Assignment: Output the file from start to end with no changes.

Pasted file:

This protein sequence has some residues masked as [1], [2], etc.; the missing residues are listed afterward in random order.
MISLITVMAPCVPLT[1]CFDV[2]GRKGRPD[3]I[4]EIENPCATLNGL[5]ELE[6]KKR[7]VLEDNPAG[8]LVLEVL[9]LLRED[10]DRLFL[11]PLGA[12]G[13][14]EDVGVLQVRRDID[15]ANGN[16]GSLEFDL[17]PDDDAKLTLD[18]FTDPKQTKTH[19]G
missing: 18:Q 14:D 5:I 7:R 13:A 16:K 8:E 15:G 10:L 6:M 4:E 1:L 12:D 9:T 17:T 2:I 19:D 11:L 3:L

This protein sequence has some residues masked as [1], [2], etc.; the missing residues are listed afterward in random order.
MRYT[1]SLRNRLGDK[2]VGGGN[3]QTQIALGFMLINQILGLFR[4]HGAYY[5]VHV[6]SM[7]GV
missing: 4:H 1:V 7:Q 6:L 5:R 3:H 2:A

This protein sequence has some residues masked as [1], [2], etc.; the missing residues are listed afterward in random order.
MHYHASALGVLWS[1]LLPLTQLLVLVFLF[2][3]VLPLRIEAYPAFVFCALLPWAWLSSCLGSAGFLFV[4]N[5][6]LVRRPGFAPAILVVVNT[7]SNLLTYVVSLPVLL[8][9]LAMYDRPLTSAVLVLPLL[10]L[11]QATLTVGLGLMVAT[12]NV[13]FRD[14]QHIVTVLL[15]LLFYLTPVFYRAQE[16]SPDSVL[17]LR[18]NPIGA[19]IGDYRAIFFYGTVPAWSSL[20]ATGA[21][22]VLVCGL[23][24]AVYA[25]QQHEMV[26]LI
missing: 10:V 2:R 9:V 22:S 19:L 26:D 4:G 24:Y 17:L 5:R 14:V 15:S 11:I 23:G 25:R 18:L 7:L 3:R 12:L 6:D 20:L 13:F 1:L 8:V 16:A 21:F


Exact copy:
This protein sequence has some residues masked as [1], [2], etc.; the missing residues are listed afterward in random order.
MISLITVMAPCVPLT[1]CFDV[2]GRKGRPD[3]I[4]EIENPCATLNGL[5]ELE[6]KKR[7]VLEDNPAG[8]LVLEVL[9]LLRED[10]DRLFL[11]PLGA[12]G[13][14]EDVGVLQVRRDID[15]ANGN[16]GSLEFDL[17]PDDDAKLTLD[18]FTDPKQTKTH[19]G
missing: 18:Q 14:D 5:I 7:R 13:A 16:K 8:E 15:G 10:L 6:M 4:E 1:L 12:D 9:T 17:T 2:I 19:D 11:L 3:L

This protein sequence has some residues masked as [1], [2], etc.; the missing residues are listed afterward in random order.
MRYT[1]SLRNRLGDK[2]VGGGN[3]QTQIALGFMLINQILGLFR[4]HGAYY[5]VHV[6]SM[7]GV
missing: 4:H 1:V 7:Q 6:L 5:R 3:H 2:A

This protein sequence has some residues masked as [1], [2], etc.; the missing residues are listed afterward in random order.
MHYHASALGVLWS[1]LLPLTQLLVLVFLF[2][3]VLPLRIEAYPAFVFCALLPWAWLSSCLGSAGFLFV[4]N[5][6]LVRRPGFAPAILVVVNT[7]SNLLTYVVSLPVLL[8][9]LAMYDRPLTSAVLVLPLL[10]L[11]QATLTVGLGLMVAT[12]NV[13]FRD[14]QHIVTVLL[15]LLFYLTPVFYRAQE[16]SPDSVL[17]LR[18]NPIGA[19]IGDYRAIFFYGTVPAWSSL[20]ATGA[21][22]VLVCGL[23][24]AVYA[25]QQHEMV[26]LI
missing: 10:V 2:R 9:V 22:S 19:L 26:D 4:G 24:Y 17:L 5:R 14:V 15:S 11:I 23:G 25:R 18:L 7:L 3:R 12:L 6:D 20:L 13:F 1:L 8:V 16:A 21:F